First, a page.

Minnesota is one step closer to enacting the nation's strictest ban on fire retardant chemicals.
Proponents, however, lamented that a deal struck by lawmakers severely curbed the original list of banned substances.
"I'm tremendously disappointed today that we don't have more of the chemicals on this list. I can't even believe it," said Susan Shaw, a public health professor at the State University of New York-Albany who testified before a legislative committee on Monday.
The Minnesota Senate, which is controlled by Democrats, overwhelmingly passed the original version of the ban last month.
That bill would have banned 10 flame retardants in mattresses, furniture and children's products amid concerns about increasing rates of cancer among firefighters. Shaw testified that firefighters absorb dangerous levels of those chemicals when responding to fires.
The legislation, however, hit a snag in the Republican-controlled House. Business and chemical industry groups questioned the connections between the chemicals and cancer risks and argued more information is needed.
"There is not a one-size-fits-all when it comes to the chemical application of flame retardants," said Tony Kwilas of the Minnesota Chamber of Commerce.
Ultimately, the House passed amended legislation that restricts four chemicals and requires state officials to study the dangers of the other six. The ban would impact manufacturers and wholesalers beginning in July of 2017, with retailers affected one year later.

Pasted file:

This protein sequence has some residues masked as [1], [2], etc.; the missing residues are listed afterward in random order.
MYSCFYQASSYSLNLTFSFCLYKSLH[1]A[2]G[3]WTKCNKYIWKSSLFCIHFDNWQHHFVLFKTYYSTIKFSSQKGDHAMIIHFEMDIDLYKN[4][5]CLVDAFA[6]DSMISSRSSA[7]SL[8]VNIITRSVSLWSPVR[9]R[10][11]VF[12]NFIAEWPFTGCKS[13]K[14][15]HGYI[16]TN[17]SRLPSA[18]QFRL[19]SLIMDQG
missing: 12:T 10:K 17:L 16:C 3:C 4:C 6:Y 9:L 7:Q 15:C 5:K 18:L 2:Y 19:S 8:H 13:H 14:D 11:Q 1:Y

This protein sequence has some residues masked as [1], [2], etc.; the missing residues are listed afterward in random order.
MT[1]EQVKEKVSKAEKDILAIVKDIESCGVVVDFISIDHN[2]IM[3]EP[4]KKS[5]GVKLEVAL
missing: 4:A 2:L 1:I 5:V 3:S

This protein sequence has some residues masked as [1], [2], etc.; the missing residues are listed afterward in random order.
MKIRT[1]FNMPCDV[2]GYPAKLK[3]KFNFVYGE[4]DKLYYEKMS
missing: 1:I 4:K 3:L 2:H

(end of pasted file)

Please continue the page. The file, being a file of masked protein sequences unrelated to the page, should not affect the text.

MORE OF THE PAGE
Firefighters groups grudgingly praised the changes.
“We are leaving off the list six carcinogenic flame retardants, so in that regards I’m not pleased about it,” said Chris Parsons, a St. Paul fire captain and president of the Minnesota Professional Fire Fighters union. "But does it move the conversation further, does it get us closer to our goal? Yes."
The lead author of the Senate bill, meanwhile, said he would support the amended bill when it returns to his chamber for a vote.
"Our firefighters deserve better than this, but this is a significant step forward," said Sen. John Marty, a Twin Cities-area Democrat.